The Golden Legend, by Nadeem Aslam (Knopf, 336 pp., $26.95)
‘Things being as bad as they are, . . . this world won’t last for much longer,” an old baker observes partway through Nadeem Aslam’s hard-eyed new novel. The baker’s young nephew Imran has already seen too much of the world to be persuaded by such avuncular hopefulness, and very much holds with his brother Laal’s view: “I’ve got worse news for you, uncle. . . . The world will survive forever, with everything staying exactly as it is now.” One sentence later, this youthful fatalism proves more than a cheap tough pose: We learn that Imran’s “brother was gunned down outside the baker’s shop, the corpse dragged through the streets behind a military vehicle over the coming days, until nothing remained at the end of the rope. Imran managed to disappear and began another long journey, this time towards Pakistan.”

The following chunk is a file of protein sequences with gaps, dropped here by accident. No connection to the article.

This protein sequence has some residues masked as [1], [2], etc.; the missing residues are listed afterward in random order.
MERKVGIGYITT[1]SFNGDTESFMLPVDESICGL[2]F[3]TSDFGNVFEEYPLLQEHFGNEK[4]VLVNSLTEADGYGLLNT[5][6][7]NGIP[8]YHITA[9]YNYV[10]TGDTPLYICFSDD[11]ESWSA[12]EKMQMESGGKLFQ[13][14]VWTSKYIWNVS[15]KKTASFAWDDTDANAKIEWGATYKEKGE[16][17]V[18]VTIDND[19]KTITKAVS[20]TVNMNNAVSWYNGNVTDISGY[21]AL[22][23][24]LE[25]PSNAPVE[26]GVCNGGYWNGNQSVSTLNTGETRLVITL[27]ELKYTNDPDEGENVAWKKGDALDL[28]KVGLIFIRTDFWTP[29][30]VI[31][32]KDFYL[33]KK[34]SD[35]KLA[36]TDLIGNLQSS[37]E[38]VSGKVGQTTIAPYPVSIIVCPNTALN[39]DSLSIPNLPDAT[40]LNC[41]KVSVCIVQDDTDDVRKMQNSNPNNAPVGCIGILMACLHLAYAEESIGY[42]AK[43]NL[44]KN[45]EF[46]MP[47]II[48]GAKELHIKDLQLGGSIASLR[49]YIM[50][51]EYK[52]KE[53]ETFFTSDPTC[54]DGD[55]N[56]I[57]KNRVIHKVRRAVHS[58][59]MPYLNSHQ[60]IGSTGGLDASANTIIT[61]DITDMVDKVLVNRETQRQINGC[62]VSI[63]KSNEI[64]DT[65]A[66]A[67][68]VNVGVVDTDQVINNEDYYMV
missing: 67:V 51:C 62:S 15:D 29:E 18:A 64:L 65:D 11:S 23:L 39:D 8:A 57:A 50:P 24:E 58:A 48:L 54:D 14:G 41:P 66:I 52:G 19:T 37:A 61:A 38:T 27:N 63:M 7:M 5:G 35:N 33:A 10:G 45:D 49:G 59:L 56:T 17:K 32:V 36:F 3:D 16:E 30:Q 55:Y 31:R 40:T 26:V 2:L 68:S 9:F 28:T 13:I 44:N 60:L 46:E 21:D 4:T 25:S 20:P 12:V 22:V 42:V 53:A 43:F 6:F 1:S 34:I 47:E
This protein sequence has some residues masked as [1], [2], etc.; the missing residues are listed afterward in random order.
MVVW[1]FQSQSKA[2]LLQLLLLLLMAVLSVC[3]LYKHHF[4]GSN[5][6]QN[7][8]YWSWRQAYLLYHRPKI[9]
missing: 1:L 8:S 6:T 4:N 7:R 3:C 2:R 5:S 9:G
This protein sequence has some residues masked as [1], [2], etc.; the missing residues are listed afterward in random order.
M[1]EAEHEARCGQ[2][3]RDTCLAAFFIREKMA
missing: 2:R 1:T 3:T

The poor guy! In Aslam’s rendering, present-day Pakistan just might be the world-historical capital of fatalism. After all, this is a place where men matter-of-factly raise their shirts to assure one another they’re not wearing suicide-bomber vests; where an intelligence officer roughs up a grieving widow in her home and then demands that he be shown out formally like a proper guest; where a four-year-old boy dies soon after his father converts to Christianity, “poisoned, everyone suspected, for being the child of an apostate, by someone in [the] family.” Elsewhere, the leader of a sectarian mob turns down a request “to burn down every Christian house before daybreak,” but not out of mercy: He’s the local landlord and he needs the rent money from an alleged blasphemer’s coreligionists. He successfully encourages the mob to focus its fury on that one man. Meanwhile, the survivors of family members killed as part of a CIA-related gunfight rage against America but accept U.S. citizenship as reparation and migrate there.